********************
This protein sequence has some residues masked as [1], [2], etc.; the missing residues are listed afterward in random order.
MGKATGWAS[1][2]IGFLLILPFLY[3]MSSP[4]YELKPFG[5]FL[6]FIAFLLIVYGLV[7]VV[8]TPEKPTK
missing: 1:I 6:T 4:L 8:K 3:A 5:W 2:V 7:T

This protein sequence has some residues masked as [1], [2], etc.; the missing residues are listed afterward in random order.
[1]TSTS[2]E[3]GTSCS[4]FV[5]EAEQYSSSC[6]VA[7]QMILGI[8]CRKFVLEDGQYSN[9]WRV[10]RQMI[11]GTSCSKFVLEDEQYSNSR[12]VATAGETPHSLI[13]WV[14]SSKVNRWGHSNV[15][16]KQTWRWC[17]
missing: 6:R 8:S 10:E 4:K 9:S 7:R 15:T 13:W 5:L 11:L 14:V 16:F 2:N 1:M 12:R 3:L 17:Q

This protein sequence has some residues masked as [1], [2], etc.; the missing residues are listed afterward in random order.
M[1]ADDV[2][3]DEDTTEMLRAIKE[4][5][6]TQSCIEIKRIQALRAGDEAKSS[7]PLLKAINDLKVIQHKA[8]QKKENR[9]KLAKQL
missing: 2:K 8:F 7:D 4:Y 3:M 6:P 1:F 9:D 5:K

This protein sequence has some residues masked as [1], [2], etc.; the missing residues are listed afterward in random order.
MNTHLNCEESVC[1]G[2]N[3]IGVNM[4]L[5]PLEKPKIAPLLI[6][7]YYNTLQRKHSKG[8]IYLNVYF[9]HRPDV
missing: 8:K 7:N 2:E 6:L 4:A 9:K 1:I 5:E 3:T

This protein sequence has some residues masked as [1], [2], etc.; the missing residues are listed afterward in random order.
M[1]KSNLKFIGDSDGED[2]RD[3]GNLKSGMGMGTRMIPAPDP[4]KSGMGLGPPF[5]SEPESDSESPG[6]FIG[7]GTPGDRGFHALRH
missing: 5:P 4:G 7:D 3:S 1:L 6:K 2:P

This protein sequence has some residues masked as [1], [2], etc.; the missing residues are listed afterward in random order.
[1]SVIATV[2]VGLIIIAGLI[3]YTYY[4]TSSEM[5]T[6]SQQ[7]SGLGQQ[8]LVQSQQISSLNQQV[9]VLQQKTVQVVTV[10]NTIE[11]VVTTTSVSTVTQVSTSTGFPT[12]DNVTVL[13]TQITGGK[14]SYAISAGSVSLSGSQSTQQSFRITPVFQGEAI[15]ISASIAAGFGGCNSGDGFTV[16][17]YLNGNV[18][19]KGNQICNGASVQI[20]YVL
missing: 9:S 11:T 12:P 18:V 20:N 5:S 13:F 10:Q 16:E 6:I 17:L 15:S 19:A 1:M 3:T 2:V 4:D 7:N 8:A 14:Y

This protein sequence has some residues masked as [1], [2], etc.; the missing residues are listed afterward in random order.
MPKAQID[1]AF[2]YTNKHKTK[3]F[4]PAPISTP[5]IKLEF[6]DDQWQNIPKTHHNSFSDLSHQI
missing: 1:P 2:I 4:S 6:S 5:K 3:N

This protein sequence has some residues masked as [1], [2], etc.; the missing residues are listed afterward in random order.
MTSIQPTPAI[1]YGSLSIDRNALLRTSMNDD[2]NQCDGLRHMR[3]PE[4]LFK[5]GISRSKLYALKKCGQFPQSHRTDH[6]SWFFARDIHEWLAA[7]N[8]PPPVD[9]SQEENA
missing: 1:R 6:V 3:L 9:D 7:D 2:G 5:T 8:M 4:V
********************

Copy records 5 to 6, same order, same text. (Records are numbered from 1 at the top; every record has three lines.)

This protein sequence has some residues masked as [1], [2], etc.; the missing residues are listed afterward in random order.
M[1]KSNLKFIGDSDGED[2]RD[3]GNLKSGMGMGTRMIPAPDP[4]KSGMGLGPPF[5]SEPESDSESPG[6]FIG[7]GTPGDRGFHALRH
missing: 5:P 4:G 7:D 3:S 1:L 6:K 2:P

This protein sequence has some residues masked as [1], [2], etc.; the missing residues are listed afterward in random order.
[1]SVIATV[2]VGLIIIAGLI[3]YTYY[4]TSSEM[5]T[6]SQQ[7]SGLGQQ[8]LVQSQQISSLNQQV[9]VLQQKTVQVVTV[10]NTIE[11]VVTTTSVSTVTQVSTSTGFPT[12]DNVTVL[13]TQITGGK[14]SYAISAGSVSLSGSQSTQQSFRITPVFQGEAI[15]ISASIAAGFGGCNSGDGFTV[16][17]YLNGNV[18][19]KGNQICNGASVQI[20]YVL
missing: 9:S 11:T 12:P 18:V 20:N 5:S 13:F 10:Q 16:E 6:I 17:L 15:S 19:A 1:M 3:T 2:V 4:D 7:N 8:A 14:Y